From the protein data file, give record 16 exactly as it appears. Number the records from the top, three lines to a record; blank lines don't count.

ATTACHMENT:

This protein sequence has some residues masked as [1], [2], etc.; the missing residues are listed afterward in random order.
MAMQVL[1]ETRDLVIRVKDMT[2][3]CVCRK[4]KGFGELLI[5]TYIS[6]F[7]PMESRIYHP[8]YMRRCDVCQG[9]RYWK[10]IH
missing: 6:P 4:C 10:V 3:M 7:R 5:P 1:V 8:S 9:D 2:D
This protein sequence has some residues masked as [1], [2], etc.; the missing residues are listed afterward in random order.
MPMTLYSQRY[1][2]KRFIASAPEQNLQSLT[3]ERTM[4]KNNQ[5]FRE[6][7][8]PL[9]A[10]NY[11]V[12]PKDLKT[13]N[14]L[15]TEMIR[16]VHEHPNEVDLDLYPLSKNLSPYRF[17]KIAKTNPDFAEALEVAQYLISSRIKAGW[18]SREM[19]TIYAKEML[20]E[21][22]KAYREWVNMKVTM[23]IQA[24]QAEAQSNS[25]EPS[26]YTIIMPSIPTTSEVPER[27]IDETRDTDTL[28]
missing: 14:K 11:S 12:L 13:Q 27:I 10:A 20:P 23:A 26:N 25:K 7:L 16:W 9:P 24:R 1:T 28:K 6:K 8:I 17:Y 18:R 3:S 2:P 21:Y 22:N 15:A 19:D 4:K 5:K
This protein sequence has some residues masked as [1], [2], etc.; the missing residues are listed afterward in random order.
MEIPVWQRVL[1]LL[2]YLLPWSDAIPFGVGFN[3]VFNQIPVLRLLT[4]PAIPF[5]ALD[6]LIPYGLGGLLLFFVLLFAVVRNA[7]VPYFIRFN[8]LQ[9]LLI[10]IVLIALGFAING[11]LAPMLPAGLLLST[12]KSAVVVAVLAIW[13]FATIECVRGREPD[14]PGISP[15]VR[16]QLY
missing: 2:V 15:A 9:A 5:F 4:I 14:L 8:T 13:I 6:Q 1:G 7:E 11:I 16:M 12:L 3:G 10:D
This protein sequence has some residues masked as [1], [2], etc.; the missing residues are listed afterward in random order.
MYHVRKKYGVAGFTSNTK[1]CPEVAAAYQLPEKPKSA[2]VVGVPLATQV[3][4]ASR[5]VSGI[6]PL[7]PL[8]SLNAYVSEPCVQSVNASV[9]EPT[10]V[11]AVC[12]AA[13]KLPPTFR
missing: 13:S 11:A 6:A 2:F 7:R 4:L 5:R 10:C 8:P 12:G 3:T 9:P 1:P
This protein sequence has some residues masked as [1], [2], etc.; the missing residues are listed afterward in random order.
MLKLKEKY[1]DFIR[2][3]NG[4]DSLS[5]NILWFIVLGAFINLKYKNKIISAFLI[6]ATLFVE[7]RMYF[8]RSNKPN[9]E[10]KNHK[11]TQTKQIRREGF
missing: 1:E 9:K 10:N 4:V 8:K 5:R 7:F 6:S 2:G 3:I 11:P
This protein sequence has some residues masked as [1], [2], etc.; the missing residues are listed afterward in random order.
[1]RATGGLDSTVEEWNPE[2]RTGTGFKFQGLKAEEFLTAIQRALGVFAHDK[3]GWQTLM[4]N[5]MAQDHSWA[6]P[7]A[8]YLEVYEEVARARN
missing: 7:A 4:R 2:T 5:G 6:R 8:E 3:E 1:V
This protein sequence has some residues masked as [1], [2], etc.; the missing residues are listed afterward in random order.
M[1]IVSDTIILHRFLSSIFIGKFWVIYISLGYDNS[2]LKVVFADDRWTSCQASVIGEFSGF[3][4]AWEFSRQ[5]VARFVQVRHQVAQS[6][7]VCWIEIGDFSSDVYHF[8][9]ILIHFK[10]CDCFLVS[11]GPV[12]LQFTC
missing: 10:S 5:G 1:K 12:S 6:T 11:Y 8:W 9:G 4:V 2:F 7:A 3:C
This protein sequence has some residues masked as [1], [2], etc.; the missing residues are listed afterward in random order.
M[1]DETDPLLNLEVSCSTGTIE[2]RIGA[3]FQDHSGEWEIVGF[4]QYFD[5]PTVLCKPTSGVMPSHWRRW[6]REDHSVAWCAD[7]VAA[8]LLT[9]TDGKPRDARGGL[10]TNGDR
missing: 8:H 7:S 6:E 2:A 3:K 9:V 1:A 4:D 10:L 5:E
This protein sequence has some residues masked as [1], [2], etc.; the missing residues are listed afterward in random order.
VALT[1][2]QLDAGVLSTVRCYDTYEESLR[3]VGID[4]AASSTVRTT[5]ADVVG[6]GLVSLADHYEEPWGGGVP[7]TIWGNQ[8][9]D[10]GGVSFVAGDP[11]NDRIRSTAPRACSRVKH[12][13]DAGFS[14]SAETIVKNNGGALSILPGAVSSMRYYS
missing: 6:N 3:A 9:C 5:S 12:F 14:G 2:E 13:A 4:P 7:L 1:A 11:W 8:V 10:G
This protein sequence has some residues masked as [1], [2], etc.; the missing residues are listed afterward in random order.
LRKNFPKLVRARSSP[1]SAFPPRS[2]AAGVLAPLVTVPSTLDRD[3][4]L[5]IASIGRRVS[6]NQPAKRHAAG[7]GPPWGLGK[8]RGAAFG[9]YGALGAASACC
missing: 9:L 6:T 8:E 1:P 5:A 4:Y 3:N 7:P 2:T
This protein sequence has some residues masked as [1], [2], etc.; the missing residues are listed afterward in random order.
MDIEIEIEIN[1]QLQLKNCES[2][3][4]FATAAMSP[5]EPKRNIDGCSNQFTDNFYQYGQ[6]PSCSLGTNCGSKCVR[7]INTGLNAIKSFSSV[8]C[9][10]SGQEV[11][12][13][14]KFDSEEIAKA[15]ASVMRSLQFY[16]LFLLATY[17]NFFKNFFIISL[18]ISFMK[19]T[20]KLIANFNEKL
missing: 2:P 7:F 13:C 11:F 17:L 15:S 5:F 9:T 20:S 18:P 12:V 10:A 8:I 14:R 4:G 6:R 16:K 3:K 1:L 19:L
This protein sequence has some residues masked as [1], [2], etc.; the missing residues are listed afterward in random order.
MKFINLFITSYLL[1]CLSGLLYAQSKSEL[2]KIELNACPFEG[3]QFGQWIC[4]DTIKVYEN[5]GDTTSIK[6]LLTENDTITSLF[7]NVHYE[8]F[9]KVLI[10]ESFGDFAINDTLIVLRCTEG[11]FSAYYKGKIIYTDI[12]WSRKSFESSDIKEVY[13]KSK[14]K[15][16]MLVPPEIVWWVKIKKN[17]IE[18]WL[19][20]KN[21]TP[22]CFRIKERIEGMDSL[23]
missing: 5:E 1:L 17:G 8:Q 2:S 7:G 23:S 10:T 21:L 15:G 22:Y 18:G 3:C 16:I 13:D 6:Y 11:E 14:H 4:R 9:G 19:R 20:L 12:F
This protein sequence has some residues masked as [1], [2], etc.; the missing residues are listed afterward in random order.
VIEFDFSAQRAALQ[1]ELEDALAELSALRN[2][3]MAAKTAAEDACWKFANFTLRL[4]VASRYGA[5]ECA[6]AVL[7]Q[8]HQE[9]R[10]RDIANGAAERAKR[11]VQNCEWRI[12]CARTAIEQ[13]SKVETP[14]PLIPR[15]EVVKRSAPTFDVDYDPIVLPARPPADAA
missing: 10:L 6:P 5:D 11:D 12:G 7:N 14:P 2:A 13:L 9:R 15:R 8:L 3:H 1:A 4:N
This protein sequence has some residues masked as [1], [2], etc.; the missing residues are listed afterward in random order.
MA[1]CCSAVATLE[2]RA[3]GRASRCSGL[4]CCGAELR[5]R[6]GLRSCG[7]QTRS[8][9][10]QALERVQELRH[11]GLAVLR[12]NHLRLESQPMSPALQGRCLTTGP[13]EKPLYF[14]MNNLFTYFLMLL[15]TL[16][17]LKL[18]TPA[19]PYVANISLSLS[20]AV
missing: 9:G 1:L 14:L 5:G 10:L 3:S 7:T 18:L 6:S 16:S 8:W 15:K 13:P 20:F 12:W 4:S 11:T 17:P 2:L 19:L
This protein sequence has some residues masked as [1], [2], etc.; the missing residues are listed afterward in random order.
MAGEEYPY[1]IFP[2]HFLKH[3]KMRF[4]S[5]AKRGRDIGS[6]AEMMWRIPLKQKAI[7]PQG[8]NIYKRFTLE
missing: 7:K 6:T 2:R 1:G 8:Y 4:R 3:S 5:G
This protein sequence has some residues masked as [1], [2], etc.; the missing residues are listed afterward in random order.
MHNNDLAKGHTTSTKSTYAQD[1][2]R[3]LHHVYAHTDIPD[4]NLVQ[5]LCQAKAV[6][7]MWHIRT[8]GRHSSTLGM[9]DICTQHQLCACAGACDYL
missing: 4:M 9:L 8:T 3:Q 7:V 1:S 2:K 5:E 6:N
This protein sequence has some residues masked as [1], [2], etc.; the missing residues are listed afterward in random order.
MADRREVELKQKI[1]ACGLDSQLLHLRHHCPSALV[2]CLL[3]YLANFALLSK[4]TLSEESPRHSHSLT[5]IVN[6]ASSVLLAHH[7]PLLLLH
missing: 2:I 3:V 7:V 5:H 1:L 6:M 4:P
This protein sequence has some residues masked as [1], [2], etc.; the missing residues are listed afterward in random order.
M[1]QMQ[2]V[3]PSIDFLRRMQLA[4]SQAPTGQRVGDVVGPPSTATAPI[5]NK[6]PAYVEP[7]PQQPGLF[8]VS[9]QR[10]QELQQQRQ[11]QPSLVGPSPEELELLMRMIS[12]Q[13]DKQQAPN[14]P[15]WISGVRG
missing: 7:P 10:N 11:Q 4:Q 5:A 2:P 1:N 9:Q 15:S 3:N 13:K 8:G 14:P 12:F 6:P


This protein sequence has some residues masked as [1], [2], etc.; the missing residues are listed afterward in random order.
MHNNDLAKGHTTSTKSTYAQD[1][2]R[3]LHHVYAHTDIPD[4]NLVQ[5]LCQAKAV[6][7]MWHIRT[8]GRHSSTLGM[9]DICTQHQLCACAGACDYL
missing: 4:M 9:L 8:T 3:Q 7:V 1:S 2:K 5:E 6:N